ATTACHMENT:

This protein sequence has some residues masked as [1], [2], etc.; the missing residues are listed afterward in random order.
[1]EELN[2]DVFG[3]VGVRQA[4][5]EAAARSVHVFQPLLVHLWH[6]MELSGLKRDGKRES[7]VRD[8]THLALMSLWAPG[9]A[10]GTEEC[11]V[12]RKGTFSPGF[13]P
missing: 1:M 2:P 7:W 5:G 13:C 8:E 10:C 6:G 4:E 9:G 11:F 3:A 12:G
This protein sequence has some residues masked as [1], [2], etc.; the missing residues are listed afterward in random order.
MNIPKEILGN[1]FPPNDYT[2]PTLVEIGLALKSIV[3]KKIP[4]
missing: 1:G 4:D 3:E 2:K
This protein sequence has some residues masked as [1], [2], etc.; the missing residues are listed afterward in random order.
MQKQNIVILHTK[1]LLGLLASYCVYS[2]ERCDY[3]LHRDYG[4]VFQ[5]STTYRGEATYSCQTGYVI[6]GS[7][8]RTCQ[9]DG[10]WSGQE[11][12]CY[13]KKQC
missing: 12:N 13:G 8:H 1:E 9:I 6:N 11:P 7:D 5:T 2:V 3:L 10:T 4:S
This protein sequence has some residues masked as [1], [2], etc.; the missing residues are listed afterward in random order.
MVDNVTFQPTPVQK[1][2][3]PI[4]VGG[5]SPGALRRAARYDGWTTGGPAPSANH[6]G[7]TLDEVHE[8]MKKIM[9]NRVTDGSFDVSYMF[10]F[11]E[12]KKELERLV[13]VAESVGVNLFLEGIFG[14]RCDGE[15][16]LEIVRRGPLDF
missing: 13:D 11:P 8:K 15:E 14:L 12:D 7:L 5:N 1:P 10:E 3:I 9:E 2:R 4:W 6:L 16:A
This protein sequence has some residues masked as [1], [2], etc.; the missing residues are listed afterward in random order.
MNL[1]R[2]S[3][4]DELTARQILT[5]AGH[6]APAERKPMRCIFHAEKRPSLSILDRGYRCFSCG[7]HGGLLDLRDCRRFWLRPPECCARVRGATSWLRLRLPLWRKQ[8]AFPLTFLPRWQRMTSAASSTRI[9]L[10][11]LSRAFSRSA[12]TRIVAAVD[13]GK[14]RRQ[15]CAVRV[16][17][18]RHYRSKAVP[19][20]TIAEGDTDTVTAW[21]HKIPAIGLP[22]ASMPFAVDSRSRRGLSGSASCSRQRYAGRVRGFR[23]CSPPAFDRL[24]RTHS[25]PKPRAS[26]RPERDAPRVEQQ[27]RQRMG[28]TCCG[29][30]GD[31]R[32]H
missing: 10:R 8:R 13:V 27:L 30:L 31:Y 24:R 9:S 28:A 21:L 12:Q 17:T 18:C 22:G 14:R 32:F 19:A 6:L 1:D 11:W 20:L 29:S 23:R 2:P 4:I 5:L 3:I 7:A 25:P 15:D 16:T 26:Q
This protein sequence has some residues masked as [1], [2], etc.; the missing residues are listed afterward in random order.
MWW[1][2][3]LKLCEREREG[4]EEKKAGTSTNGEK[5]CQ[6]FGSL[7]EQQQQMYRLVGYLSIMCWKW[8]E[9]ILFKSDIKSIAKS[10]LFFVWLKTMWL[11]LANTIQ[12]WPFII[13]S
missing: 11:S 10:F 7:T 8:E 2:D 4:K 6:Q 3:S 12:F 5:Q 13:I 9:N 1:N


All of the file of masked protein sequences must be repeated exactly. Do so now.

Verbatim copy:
This protein sequence has some residues masked as [1], [2], etc.; the missing residues are listed afterward in random order.
[1]EELN[2]DVFG[3]VGVRQA[4][5]EAAARSVHVFQPLLVHLWH[6]MELSGLKRDGKRES[7]VRD[8]THLALMSLWAPG[9]A[10]GTEEC[11]V[12]RKGTFSPGF[13]P
missing: 1:M 2:P 7:W 5:G 13:C 8:E 10:C 6:G 4:E 9:G 11:F 3:A 12:G
This protein sequence has some residues masked as [1], [2], etc.; the missing residues are listed afterward in random order.
MNIPKEILGN[1]FPPNDYT[2]PTLVEIGLALKSIV[3]KKIP[4]
missing: 1:G 4:D 3:E 2:K
This protein sequence has some residues masked as [1], [2], etc.; the missing residues are listed afterward in random order.
MQKQNIVILHTK[1]LLGLLASYCVYS[2]ERCDY[3]LHRDYG[4]VFQ[5]STTYRGEATYSCQTGYVI[6]GS[7][8]RTCQ[9]DG[10]WSGQE[11][12]CY[13]KKQC
missing: 12:N 13:G 8:H 1:E 9:I 6:N 11:P 7:D 5:T 2:V 3:L 10:T 4:S
This protein sequence has some residues masked as [1], [2], etc.; the missing residues are listed afterward in random order.
MVDNVTFQPTPVQK[1][2][3]PI[4]VGG[5]SPGALRRAARYDGWTTGGPAPSANH[6]G[7]TLDEVHE[8]MKKIM[9]NRVTDGSFDVSYMF[10]F[11]E[12]KKELERLV[13]VAESVGVNLFLEGIFG[14]RCDGE[15][16]LEIVRRGPLDF
missing: 13:D 11:P 8:K 15:E 14:L 12:D 7:L 5:N 1:P 10:E 3:I 9:E 2:R 4:W 6:L 16:A
This protein sequence has some residues masked as [1], [2], etc.; the missing residues are listed afterward in random order.
MNL[1]R[2]S[3][4]DELTARQILT[5]AGH[6]APAERKPMRCIFHAEKRPSLSILDRGYRCFSCG[7]HGGLLDLRDCRRFWLRPPECCARVRGATSWLRLRLPLWRKQ[8]AFPLTFLPRWQRMTSAASSTRI[9]L[10][11]LSRAFSRSA[12]TRIVAAVD[13]GK[14]RRQ[15]CAVRV[16][17][18]RHYRSKAVP[19][20]TIAEGDTDTVTAW[21]HKIPAIGLP[22]ASMPFAVDSRSRRGLSGSASCSRQRYAGRVRGFR[23]CSPPAFDRL[24]RTHS[25]PKPRAS[26]RPERDAPRVEQQ[27]RQRMG[28]TCCG[29][30]GD[31]R[32]H
missing: 10:R 8:R 13:V 27:L 30:L 31:Y 24:R 9:S 28:A 21:L 12:Q 17:T 18:C 22:G 14:R 32:F 19:A 6:L 1:D 11:W 20:L 29:S 23:R 2:P 4:I 5:L 3:I 7:A 25:P 15:D 16:T 26:Q
This protein sequence has some residues masked as [1], [2], etc.; the missing residues are listed afterward in random order.
MWW[1][2][3]LKLCEREREG[4]EEKKAGTSTNGEK[5]CQ[6]FGSL[7]EQQQQMYRLVGYLSIMCWKW[8]E[9]ILFKSDIKSIAKS[10]LFFVWLKTMWL[11]LANTIQ[12]WPFII[13]S
missing: 11:S 10:F 7:T 8:E 2:D 4:K 6:Q 3:S 12:F 5:Q 13:I 9:N 1:N